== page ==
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Reinstating Design within Science
By: William A. Dembski
Darwinism, Design, and Public Education
December 1, 2003


This article appears in the peer-reviewed* volume Darwinism, Design, and Public Education published with Michigan State University Press. In “Reinstating Design within Science,” Dembski argues that advances in the information sciences have provided a theoretical basis for detecting the prior action of an intelligent agent. Starting from the commonsense observation that we make design inferences all the time, Dembski shows that we do so on the basis of clear criteria. He then shows how those criteria, complexity and specification, reliably indicate intelligent causation. He gives a rational reconstruction of a method by which rational agents decide between competing types of explanation, those based on chance, physical-chemical necessity, or intelligent design. Since he asserts we can detect design by reference to objective criteria, Dembski also argues for the scientific legitimacy of inferences to intelligent design.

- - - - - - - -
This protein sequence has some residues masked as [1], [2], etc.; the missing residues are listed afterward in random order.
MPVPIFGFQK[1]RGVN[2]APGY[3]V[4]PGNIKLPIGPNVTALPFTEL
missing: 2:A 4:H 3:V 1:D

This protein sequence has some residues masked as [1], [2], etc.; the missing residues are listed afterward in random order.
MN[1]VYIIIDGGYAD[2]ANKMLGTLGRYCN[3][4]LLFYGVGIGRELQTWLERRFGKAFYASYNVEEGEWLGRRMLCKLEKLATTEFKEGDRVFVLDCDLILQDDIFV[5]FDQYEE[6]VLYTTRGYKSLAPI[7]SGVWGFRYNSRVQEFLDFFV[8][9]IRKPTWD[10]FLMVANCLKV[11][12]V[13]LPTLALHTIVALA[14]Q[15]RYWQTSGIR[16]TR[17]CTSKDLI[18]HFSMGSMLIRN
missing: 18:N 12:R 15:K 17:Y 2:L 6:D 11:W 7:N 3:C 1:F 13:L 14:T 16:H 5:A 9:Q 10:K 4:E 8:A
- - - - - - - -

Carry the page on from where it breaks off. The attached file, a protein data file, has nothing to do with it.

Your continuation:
Visit the Darwinism, Design, and Public Education webpage.

* Darwinism, Design, and Public Education is an interdisciplinary volume that was peer-reviewed by a professor of biological sciences, a professor of philosophy of science and a professor of rhetoric of science.

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